Monday, September 14, 2020

2020 Election Litigation Tracker

The 2020 Election Litigation Tracker is a Joint Project of Election Law at Ohio State and SCOTUSblog. During the 2020 Election Season, they will provide up-to-date Information on Major Election Law Cases as they make their way through every Level of the Court System.

Their Goal is to serve as a Resource on Election Law and Administration for: the General Public; Lawyers; Educators; Journalists; and Policymakers.

Election Law Principles:

- The Purcell Principle: A Presumption against Last-Minute Changes to Election Procedures.

- The Anderson-Burdick Doctrine: Balancing the Benefits and Burdens of Voting Restrictions.

- Section 2 of the Voting Rights Act: Vote Dilution and Vote Deprivation.

- Shelby County v. Holder: Less Federal Supervision of Changes to Voting Laws.

- Bush v. Gore and Equal Protection.

- Due Process and Election Administration.

- The Democracy Canon: A Preference-Eliciting Mechanism. As a Clear Statement Rule, the Canon requires the Legislature to take Affirmative Steps to Express its Intent to Limit Voter Enfranchisement only when Justified by other Important Interests.

Supreme Court Procedure:

- The Certiorari Process: Seeking Supreme Court Review.

- Emergency Appeals: Stay Requests.

- Rule of Four: The Rule of Four is a Supreme Court of the United States Practice that Permits Four of the Nine Justices to Grant a Writ-of-Certiorari. This is done specifically to Prevent a Majority of the Court from Controlling the Court's Docket. The Rule of Four is Not Required by the Constitution, any Law, or even the Supreme Court's own Published Rules.

- Swing Justices - Three Justices who could reasonably be seen as “swing” Votes of one kind or another: Roberts, Kavanaugh and Gorsuch.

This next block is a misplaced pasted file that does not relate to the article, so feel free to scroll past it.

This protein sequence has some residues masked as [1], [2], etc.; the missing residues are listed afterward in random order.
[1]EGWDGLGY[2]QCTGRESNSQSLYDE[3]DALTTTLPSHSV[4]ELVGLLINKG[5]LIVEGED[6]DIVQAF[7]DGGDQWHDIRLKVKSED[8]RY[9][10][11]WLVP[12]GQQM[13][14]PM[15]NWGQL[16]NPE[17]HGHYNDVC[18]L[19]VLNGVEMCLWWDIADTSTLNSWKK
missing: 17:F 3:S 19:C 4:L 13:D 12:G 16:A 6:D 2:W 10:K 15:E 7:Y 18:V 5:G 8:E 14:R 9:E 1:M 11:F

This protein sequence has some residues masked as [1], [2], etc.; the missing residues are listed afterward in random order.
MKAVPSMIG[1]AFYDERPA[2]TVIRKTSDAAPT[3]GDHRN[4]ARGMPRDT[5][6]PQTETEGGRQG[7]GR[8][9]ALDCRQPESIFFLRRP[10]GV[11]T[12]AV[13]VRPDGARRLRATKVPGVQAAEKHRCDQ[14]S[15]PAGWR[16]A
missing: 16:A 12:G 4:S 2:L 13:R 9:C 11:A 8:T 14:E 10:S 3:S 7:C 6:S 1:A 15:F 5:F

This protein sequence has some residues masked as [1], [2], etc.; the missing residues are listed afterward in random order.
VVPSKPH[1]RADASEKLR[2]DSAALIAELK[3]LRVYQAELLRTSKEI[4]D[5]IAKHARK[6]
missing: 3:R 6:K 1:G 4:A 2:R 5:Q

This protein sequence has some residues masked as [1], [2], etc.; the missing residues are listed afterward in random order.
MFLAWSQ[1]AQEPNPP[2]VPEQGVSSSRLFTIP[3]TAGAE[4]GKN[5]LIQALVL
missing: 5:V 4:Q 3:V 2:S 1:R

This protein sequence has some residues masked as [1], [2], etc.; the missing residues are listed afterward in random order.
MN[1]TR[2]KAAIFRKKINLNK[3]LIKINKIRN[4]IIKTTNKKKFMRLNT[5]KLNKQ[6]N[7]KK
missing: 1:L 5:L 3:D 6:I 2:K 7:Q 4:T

Election Cases We’re Watching:

- U.S. District Court for the Western District of Texas: Texas Democratic Party v. Abbott, Whether a Texas Law Requiring Voters under the age of 65 to provide an Excuse in order to Vote-by-Mail Violates the 26th Amendment or the Equal Protection Clause of the 14th Amendment.

- U.S. Court of Appeals for the 11th Circuit: Raysor v. Desantis, Whether Florida's Statutory Requirement that Prior Felons Pay All Court Costs and Fees before Regaining the Right to Register and vote is an Unconstitutional Poll Tax under the 24th Amendment.

- U.S. District Court for the District of New Jersey, Donald J. Trump for President v. Murphy, Whether an Executive Order by the Governor of New Jersey, in light of the Coronavirus Pandemic that Requires Mail-in-Ballots to be Sent to All Registered Voters in the State, and Extends the Deadline for Submitting them, Violates Federal Election Law and the Constitution.

- U.S. District Court for the District of Nevada, Donald J. Trump for President v. Cegavske, Whether Recent Changes by the State Legislature to Nevada's Voting Procedures including, among other things, the Expansion of Voting-by-Mail and a Requirement that Officials Count Ballots received up to Three days after Election Day, Violate Federal Election Law and the Fourteenth Amendment.

NYC Wins When Everyone Can Vote! Michael H. Drucker

No comments: